Trim: 6⅜ x 9¼
978-0-7391-9668-7 • Hardback • August 2015 • $109.00 • (£84.00)
978-0-7391-9670-0 • Paperback • April 2017 • $51.99 • (£40.00)
978-0-7391-9669-4 • eBook • August 2015 • $49.00 • (£38.00)
Michael C. Brannigan is the George and Jane Pfaff Endowed Chair in Ethics and Moral Values at the College of Saint Rose.
Chapter 1: Unhinged
Chapter 2: Precariously In-Between: Desperation and Moral Grit
Chapter 3: Who Is Our Neighbor? The Tono Lifeline
Chapter 4: Akiko’s Lantern
Chapter 5: Community and Connectedness: Bunzo and Jin
Chapter 6: Volunteering – Cold, Snow, Rain, Wind, and Mud
Chapter 7: Fukushima’s Unseen Monster
Conclusion: The Big One
This intensely moving account not only teaches us invaluable lessons regarding our societal ability to respond to disaster but, in providing extraordinary insights into the meaning of vulnerability and suffering, it also demonstrates the absolute necessity of cultivating interpersonal face-to-face connectedness and community in order to heal—a lesson that is particularly important in our individualistic, technology-saturated, digital culture.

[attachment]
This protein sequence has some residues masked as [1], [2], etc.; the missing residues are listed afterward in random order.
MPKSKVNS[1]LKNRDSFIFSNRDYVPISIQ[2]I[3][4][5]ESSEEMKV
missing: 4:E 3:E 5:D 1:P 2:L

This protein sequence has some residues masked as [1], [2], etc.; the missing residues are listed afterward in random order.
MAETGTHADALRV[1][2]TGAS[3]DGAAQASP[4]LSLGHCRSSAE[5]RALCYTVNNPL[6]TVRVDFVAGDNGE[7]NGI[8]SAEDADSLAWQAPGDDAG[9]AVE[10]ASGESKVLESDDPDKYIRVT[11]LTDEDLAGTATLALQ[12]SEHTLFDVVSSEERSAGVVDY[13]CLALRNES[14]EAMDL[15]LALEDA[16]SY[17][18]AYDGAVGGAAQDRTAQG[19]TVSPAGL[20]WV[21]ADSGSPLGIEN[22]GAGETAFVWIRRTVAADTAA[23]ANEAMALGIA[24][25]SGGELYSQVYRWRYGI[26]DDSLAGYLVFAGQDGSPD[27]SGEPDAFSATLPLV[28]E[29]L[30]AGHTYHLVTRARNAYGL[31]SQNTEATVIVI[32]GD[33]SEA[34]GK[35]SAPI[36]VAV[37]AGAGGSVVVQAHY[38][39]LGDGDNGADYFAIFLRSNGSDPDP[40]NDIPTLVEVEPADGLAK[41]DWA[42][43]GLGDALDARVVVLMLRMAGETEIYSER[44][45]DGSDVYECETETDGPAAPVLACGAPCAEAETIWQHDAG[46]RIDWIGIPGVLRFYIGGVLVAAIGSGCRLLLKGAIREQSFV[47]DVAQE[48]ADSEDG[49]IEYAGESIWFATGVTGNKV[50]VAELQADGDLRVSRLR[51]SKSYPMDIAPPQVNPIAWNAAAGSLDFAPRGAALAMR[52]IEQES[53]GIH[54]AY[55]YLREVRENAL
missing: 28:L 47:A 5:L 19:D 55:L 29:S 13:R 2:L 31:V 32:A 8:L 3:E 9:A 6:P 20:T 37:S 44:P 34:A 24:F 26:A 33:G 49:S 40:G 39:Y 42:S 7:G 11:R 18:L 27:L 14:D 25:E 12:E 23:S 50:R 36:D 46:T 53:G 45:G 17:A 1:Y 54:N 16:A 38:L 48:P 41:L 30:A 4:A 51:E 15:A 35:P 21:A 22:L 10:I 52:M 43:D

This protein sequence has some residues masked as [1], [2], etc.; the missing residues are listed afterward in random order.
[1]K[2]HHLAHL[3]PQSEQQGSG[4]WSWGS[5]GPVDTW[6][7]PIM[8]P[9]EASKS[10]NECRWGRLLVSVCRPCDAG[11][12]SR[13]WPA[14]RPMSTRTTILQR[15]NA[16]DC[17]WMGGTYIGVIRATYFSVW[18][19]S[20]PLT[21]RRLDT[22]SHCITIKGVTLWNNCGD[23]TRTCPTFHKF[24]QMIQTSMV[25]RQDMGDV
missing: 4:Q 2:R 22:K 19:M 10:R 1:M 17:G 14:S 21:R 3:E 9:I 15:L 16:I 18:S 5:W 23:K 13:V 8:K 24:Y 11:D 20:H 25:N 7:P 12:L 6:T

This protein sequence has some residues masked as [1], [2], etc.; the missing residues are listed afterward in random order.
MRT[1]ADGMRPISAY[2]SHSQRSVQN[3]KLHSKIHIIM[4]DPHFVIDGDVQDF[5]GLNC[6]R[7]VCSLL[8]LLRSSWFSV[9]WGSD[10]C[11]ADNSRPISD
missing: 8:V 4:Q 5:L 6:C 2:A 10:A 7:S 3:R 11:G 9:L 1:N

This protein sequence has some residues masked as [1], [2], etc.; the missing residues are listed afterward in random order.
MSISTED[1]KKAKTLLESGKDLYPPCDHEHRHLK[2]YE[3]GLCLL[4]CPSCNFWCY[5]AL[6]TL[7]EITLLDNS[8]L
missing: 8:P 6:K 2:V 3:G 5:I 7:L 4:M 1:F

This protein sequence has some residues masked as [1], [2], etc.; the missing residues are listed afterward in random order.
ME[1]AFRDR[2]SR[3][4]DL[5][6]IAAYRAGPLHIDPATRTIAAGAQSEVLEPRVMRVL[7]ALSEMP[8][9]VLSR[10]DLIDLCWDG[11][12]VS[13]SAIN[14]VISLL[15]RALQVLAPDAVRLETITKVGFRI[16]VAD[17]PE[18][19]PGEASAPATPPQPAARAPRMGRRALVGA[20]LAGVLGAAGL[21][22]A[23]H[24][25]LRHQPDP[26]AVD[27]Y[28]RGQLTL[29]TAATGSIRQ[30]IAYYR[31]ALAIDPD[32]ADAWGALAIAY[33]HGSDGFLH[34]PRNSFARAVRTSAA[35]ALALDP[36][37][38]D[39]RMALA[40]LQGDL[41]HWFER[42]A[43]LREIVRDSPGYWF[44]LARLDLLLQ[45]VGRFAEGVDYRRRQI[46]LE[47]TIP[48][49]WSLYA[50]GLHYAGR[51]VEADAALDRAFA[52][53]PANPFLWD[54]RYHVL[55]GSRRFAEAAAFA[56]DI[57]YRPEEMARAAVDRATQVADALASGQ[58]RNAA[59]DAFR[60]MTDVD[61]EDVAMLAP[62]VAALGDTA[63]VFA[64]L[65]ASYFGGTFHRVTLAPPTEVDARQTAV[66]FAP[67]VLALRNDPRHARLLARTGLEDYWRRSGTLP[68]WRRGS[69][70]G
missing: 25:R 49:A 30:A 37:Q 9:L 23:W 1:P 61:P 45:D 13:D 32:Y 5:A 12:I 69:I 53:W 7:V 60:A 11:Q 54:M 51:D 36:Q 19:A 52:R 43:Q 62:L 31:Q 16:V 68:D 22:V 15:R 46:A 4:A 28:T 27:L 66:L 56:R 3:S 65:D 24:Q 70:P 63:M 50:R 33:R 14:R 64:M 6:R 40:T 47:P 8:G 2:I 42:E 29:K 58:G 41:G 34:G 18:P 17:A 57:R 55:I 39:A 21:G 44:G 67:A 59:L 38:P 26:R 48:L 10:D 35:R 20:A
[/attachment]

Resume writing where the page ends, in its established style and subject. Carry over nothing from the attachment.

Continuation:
— S. Kay Toombs, Baylor University
With this engaging book, Brannigan keeps a promise he made to his late Japanese mother—to learn more about the disasters of 3/11 and to share this with others. Brannigan effortlessly interweaves stories from the people he meets with his own rich knowledge of literature, legends, history, and philosophy to develop a philosophy of human's relation with nature. This book is not always optimistic, but always reveals Brannigan’s warmth and genuine concern for the people he encounters.
— Brigitte Steger, University of Cambridge
In this pioneering work, Brannigan opens wide the doors on a previously understudied subject in the humanities and social sciences—disaster, trauma, and recovery. A rich and rewarding read for anyone interested in ethics and philosophy, this book is a must for all concerned with disaster preparedness and response, victimhood, grief management, mental health, medical ethics, and public policy, as well as Japanese and cultural studies.
— Robert Paul Churchill, Elton Professor of Philosophy, George Washington University